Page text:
They make great villains, even though they love everybody, but it’s the kind of love most of us humans would rightly be creeped out by from those in our own species.

This series continues, with the next installment being a critter inspired by one of the Traveller RPG’s aliens in a hideously cruel parody indeed!

Tf. Tk. Tts.

MetaCognitions | Fictional Plot Devices


I’ve noticed something worth avoiding in writing anything approaching good speculative fiction: never explain too much, be economic with any explanation you do, and only explain, by showing, not telling, what actually needs explaining.

I notice a failure to do that in some of my earlier fiction of even a few months ago, much less from years back, not consistently, but often enough to cause concern. Mostly it happens with a piece that I spend only a couple of hours on, in total writing, editing, and proofreading time; almost always a hastily written piece or two when a deadline looms. That’s bad form when it occurs.

But what sort of things ought not to be explained?

For example, there are the Heisenberg compensators of Star Trek used by transporter technology, that offer a nod to the quantum mechanical problems of teleportation without being explained as to how they work, which is good use of rubber science technobabble that adds to, not subtracts from, the feel of the story.

It’s good to acknowledge real science even when not strictly conforming to it. It’s one of the hallmarks of any good SF franchise.

Another would be the Holzmann effect of Frank Herbert’s Dune series, using variations of that phenomenon’s name in different books of the series. It’s cleverly never explained in any detail, but serves the background and feel of realism of the setting very well. Again, a nod to science without spoiling the fun with an explanation which would likely backfire as seeming contrived and even less consistent with real-world science. As a plot device permitting rapid space travel and personal force-screens, enabling the plot by fostering willing suspension of disbelief, it works well for that reason.

From my own writing, like my Gods of Terra setting, both old timeline and the current reboot, there’s the Kurtz-Dunar effect, named for scientists Raoul Kurtz of Terra and Ranan Dunar of Sirug, permitting cheap, safe, and efficient surface-to-orbit and interstellar travel, and personal teleportation via short-range warps in space-time, among other things.

It’s annoying when I see something over-explained elsewhere and annoying when I do it myself as well, especially the latter.

After all, if I really knew how the Kurtz-Dunar effect, or ancient relic technology like hypershards, actually worked, I wouldn’t be using them as plot devices in my fiction, but instead building and testing working prototypes under contract from DARPA! and I am quite obviously not doing that . . .

So, the more shone, not told, and the more economic that is, only what furthers the story, the better.

That’ll do for me, one story at a time, no matter what region of space-time, and which space-time continuum, is involved.

MetaCognitions | Farewell, Harlan Ellison


Just this last Thursday, we lost SF writer and critic Harlan Ellison, who died of natural causes at the age of 84. I have a confession to make:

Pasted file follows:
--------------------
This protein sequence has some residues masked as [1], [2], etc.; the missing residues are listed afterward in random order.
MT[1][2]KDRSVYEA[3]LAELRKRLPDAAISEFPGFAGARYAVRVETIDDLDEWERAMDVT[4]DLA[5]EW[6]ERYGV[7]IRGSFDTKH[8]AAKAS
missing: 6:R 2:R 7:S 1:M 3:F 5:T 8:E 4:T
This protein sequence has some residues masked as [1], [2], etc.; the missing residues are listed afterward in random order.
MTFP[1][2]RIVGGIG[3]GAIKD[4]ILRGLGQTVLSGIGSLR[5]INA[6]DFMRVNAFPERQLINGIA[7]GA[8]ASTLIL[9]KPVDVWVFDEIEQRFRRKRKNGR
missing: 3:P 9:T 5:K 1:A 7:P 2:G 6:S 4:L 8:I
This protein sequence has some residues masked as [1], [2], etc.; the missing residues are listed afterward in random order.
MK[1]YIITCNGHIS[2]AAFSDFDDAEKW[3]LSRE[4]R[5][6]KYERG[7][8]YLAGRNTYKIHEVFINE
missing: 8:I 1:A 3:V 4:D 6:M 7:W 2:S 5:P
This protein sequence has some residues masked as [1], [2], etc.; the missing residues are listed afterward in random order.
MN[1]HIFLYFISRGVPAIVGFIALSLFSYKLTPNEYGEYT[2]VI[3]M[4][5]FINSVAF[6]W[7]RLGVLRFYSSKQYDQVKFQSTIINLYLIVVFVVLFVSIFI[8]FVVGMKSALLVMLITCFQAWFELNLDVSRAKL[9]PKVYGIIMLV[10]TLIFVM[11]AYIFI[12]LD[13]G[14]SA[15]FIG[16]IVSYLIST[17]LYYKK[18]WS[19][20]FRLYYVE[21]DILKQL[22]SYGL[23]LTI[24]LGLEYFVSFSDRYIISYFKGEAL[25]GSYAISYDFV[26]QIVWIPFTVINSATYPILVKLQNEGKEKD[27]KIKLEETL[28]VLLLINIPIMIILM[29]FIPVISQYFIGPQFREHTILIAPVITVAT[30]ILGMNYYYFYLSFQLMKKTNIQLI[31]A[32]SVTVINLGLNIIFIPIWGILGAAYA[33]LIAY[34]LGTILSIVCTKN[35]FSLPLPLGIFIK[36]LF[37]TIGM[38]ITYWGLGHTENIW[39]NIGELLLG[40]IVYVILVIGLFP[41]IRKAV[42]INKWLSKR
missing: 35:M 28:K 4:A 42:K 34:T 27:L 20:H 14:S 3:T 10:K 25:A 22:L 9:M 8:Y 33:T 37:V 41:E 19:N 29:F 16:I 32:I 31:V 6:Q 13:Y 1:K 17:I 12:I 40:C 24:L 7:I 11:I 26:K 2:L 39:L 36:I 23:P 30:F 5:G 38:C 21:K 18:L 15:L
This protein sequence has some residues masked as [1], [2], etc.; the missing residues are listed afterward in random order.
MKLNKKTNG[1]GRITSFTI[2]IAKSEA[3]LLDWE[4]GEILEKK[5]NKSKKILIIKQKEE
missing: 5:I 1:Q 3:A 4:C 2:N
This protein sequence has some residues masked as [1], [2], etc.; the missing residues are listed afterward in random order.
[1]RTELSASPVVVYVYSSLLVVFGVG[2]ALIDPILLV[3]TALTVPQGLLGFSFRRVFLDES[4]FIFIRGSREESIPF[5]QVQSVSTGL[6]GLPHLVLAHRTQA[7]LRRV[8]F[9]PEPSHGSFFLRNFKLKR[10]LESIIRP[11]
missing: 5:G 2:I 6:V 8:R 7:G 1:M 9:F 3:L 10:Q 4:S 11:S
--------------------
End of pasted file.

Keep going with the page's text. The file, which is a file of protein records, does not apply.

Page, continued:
I have heroes.

But all of my heroes are human, not graven images on a pedestal, and all of them have the proverbial feet of clay. I prefer my heroes that way, human, flawed, with warts and all. That goes for skeptics and writers I’ve read and learned from over the years, from even the late Carl Sagan, to Michael Shermer and his current controversy, and yes, the irascible Harlan Ellison.

So…I’ll waste no time saying that Ellison was a ‘great’ writer, much less a ‘great guy.’

From his own words, I can rightly guess that he would laugh in my face at the very suggestion of him being ‘great.’ And he would be right to do so. So there will be no sycophantic bullshit or lionizing from yours truly. A word of advice: never try to flatter or piss off short people, especially when their name is Harlan Ellison. They will learn you, or burn you, with words, and that made Ellison not only a successful writer, but a fierce critic of publicly promulgated bullshit in a number of areas, from social criticism, to films, and even takedowns of pseudoscience in the public square. He was not known as a very nice guy, but in my view, he was fundamentally a good man, however unkind he may have been when annoyed.

Why?

It was in late 2006, I think at a place I used to do volunteer work as an administrative assistant, and I was reading one of Ellison’s collections outdoors in a quiet spot near the building. I think the collection was Edgeworks: An Edge In My Voice, volume 1, and I came across something I’d not read from other authors (I was just beginning to expand my reading horizons to something less sheltered), or at least not the way Ellison put it in a moment of self-critique: the notion of being scrupulously, ruthlessly honest with himself. His was self-honesty even to the point of accepting short-term self-loathing over longterm self-loathing by not telling himself pretty lies, or deceiving himself over personal motives.

This is, I know now, and I’m sure he knew then, a tall order indeed, and impossible to fully achieve. But that’s the whole point of an ideal: you don’t adopt one to actually reach it with finality, but to get as close as possible to it, asymptotically, not as any kind of ‘destination.’ An ideal is perfectably strived for, never perfectly arrived at. That’s why it’s an ideal, an abstraction, not reality. But it doesn’t have to be reality to be worth striving for.